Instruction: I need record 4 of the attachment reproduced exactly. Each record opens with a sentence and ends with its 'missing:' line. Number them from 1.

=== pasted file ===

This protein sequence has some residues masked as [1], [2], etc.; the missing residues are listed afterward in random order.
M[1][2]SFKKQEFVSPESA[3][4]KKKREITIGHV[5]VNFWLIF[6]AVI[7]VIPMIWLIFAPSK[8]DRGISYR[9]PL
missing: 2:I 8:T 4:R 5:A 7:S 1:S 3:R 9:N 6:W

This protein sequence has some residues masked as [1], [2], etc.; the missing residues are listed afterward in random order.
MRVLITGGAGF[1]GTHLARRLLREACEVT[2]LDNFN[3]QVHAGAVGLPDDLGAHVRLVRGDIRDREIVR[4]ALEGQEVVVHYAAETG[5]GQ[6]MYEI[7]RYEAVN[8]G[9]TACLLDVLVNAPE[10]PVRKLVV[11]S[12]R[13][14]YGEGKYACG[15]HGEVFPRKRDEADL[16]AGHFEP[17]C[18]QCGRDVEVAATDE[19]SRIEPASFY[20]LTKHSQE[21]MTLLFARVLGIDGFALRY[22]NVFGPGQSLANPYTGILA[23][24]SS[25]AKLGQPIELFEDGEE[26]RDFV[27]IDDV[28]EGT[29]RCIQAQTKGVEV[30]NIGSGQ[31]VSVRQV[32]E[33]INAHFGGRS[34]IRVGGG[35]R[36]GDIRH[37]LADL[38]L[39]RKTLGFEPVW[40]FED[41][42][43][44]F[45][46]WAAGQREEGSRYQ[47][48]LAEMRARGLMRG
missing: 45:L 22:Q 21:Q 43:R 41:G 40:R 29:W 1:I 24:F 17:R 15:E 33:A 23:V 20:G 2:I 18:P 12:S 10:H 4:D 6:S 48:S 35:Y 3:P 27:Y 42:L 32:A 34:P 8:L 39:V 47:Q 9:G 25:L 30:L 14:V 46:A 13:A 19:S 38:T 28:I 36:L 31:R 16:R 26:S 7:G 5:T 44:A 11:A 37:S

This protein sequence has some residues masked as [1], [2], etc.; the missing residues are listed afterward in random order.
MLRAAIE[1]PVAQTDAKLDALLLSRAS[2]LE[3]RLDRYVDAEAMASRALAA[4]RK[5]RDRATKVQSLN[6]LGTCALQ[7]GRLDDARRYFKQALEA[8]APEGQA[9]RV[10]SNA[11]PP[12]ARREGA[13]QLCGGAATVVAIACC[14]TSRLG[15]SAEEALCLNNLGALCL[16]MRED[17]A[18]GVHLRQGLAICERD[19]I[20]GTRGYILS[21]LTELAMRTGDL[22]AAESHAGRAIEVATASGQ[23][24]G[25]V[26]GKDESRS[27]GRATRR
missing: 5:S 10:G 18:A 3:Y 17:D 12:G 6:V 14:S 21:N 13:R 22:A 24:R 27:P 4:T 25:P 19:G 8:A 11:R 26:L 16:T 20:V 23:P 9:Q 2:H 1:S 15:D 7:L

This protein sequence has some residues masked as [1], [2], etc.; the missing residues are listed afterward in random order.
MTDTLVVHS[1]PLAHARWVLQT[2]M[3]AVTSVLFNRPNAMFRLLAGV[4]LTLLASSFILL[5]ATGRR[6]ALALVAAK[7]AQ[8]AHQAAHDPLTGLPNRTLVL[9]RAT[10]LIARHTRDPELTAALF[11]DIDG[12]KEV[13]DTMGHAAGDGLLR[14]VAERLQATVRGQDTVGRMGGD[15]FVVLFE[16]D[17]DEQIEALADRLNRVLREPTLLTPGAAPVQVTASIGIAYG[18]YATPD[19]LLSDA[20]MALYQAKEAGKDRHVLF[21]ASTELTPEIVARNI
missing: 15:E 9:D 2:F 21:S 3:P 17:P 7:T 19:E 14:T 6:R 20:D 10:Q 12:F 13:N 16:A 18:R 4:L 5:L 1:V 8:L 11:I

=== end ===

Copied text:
This protein sequence has some residues masked as [1], [2], etc.; the missing residues are listed afterward in random order.
MTDTLVVHS[1]PLAHARWVLQT[2]M[3]AVTSVLFNRPNAMFRLLAGV[4]LTLLASSFILL[5]ATGRR[6]ALALVAAK[7]AQ[8]AHQAAHDPLTGLPNRTLVL[9]RAT[10]LIARHTRDPELTAALF[11]DIDG[12]KEV[13]DTMGHAAGDGLLR[14]VAERLQATVRGQDTVGRMGGD[15]FVVLFE[16]D[17]DEQIEALADRLNRVLREPTLLTPGAAPVQVTASIGIAYG[18]YATPD[19]LLSDA[20]MALYQAKEAGKDRHVLF[21]ASTELTPEIVARNI
missing: 15:E 9:D 2:F 21:S 3:P 17:P 7:T 19:E 14:T 6:R 20:D 10:Q 12:F 13:N 16:A 18:R 4:L 5:L 1:V 8:L 11:I